View Full Version : Manipulating gl_LightSource[gl_MaxLights]

12-27-2010, 10:28 AM
The The OpenGL Shading Language Spec version 1.20 http://www.opengl.org/registry/doc/GLSLangSpec.Full.1.20.8.pdf shows the following:

struct gl_LightSourceParameters {
vec4 ambient; // Acli
vec4 diffuse; // Dcli
vec4 specular; // Scli
vec4 position; // Ppli
vec4 halfVector; // Derived: Hi
vec3 spotDirection; // Sdli
float spotExponent; // Srli
float spotCutoff; // Crli
// (range: [0.0,90.0], 180.0)
float spotCosCutoff; // Derived: cos(Crli)
// (range: [1.0,0.0],-1.0)
float constantAttenuation; // K0
float linearAttenuation; // K1
float quadraticAttenuation;// K2
uniform gl_LightSourceParameters gl_LightSource[gl_MaxLights];

Also, http://www.lighthouse3d.com/opengl/glsl/index.php?ogldir1 shows the following code snippets:

lightDir = normalize(vec3(gl_LightSource[0].position));

https://cvs.khronos.org/svn/repos/registry/trunk/public/webgl/doc/spec/WebGL-spec.html#5.10 shows many uniform* functions but nothing seems to deal with an array of uniform variable like gl_LightSource[0].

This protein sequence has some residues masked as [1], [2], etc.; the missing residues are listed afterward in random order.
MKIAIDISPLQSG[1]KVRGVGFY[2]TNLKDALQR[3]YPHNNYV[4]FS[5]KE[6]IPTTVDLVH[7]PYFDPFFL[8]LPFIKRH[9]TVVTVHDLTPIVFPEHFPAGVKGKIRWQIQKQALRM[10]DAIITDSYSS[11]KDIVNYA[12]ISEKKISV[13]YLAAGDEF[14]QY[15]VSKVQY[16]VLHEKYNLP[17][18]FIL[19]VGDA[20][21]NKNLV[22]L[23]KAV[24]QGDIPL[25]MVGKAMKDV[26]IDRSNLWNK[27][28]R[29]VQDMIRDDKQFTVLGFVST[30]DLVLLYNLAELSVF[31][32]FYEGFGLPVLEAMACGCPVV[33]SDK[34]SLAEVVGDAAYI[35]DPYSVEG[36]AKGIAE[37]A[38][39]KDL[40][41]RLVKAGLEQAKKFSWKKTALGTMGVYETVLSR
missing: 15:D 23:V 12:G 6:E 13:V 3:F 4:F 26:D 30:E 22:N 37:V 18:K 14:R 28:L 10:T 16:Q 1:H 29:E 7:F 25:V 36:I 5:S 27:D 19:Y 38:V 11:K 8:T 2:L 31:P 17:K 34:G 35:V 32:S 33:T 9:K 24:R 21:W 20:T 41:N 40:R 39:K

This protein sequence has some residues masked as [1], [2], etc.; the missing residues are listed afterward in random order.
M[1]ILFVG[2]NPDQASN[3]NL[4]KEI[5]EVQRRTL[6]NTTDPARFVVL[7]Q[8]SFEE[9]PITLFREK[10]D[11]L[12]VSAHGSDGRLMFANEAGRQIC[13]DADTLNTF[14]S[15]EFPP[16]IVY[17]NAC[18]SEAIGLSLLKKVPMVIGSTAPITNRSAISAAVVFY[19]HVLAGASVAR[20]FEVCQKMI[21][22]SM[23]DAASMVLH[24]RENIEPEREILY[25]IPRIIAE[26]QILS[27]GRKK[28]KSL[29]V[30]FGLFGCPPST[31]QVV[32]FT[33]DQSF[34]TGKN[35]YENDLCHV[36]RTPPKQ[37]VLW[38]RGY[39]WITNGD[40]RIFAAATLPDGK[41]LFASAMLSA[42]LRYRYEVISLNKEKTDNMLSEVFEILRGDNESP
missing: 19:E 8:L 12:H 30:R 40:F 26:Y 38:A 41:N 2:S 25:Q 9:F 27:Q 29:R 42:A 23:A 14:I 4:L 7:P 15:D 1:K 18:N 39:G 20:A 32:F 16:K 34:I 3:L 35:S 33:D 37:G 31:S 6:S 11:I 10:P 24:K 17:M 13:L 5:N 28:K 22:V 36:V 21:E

How do we set the gl_LightSource[0] fields in JavaScript? For example, (gl_LightSource[0].position

Thanks in advance for your help.

01-02-2011, 10:52 AM
Hi pion,

WebGL is based on OpenGL ES 2.0 -- that is, the version of OpenGL designed for restricted hardware like cellphones -- and doesn't support lighting out of the box; you have to code it yourself. The version of the spec you're looking at and the lighthouse3d example are for the full desktop OpenGL, which has more features.

I think you've already seen the tutorials I've been putting together (or someone else called pion has ;-) but if you take a look at lessons 7 and 12 you'll probably get some useful pointers.


01-03-2011, 06:42 PM
To be honest - even in desktop OpenGL, you're better off ignoring all of those built-in variables. They are just an ugly transition mechanism for people edging gradually from fixed-function pipelines to full-on shader rendering. You might as well pick your own uniforms, name them what you want - and optimize your lighting to do exactly what you need.

But, indeed, in OpenGL-ES 2.x and WebGL, those variables are **gone**.